Now, sometimes this is not as easy as it sounds.  Issues crop up during communication in which it becomes difficult or impossible to feel heard.  Some couples have problems that must first be addressed before the lines of communication, compromise, and cooperation can be opened.  Examples of these are: financial issues, health concerns, lack of time together, individual history of trauma, substance use, or sexual problems. 

Couples Therapy Works
I have found that what helps most couples is not a resolution of the problems at hand but the spirit of joint effort and motivation in therapy. It is this teamwork that begins to bring satisfaction and happiness back to your relationship. 

Getting Started
To start, we will take turns outlining your concerns and then we will attempt to search for simple solutions to your solvable problems. We will test and tinker with our solutions and then begin to look deeper at your hidden fears and wishes. Trust is built through consistent demonstration of interpersonal learning and commitment.   Research shows that it is only when both partners are showing equal effort and curiosity does a couple begin to heal and grow.  I tend to work with couples each week for 12 weeks.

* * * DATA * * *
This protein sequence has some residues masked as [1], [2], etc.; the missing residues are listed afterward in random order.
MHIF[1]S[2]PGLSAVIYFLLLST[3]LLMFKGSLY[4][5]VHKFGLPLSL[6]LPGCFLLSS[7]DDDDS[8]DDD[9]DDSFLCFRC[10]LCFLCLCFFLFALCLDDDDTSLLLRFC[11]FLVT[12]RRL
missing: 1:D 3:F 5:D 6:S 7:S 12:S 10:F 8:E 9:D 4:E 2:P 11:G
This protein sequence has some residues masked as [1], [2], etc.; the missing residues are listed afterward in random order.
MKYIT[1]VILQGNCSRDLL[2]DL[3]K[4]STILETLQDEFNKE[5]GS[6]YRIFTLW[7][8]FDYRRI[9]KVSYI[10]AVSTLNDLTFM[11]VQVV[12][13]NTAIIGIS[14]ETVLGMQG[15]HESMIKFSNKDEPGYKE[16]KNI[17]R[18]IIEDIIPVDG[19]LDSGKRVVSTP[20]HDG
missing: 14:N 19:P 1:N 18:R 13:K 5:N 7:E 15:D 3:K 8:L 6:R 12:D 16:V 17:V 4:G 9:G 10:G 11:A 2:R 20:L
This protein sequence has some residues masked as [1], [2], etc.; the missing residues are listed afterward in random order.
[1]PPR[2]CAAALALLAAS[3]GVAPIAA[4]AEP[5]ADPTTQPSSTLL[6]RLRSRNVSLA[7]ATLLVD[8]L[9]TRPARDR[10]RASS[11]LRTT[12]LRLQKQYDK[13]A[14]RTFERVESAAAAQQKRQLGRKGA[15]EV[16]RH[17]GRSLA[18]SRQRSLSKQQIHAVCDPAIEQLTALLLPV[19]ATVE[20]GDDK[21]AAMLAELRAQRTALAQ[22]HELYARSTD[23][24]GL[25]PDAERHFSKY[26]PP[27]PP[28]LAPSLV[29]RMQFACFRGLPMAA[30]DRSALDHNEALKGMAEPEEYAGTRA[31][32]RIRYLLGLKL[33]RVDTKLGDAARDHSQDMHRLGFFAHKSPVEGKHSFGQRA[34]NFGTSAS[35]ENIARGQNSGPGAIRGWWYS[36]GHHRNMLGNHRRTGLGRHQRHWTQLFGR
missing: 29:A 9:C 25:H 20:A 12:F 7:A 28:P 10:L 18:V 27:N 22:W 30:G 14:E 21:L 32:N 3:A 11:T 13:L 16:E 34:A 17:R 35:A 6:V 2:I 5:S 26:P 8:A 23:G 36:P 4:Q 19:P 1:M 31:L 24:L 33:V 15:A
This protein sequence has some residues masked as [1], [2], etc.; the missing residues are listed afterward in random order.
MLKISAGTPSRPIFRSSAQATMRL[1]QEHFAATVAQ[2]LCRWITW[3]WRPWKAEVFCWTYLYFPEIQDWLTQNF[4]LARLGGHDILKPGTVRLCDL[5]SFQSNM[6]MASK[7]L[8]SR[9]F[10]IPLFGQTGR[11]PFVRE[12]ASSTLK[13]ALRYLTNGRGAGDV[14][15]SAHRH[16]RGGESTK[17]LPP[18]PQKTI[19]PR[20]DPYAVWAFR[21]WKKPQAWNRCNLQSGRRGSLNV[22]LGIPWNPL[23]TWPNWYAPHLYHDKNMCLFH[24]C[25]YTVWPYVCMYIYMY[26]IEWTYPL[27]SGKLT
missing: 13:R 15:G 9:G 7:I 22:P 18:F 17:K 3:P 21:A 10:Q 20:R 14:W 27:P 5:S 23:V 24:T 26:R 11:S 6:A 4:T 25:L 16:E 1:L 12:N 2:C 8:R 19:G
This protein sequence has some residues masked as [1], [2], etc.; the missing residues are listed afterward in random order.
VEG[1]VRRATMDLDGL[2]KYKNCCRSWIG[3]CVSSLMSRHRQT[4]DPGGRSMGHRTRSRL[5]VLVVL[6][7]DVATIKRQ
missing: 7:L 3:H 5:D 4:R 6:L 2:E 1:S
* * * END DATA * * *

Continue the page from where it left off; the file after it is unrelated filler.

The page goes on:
Learn More?
Check out my thoughts on The Crying Cure for Couples Conflict.  Feel free to read more of my thoughts on counseling in the Frequently Asked Questions section of the website. 
I invite you to learn more About Me and to Contact Me if you have any questions. 

My warmest regards,

Jeffrey


MFC #46775
Marriage and Family Therapist

Licensed by the California Board of Behavioral Sciences (BBS) to practice Marriage and Family Therapy.  Member #80196 of the California Association of Marriage and Family Therapists (CAMFT).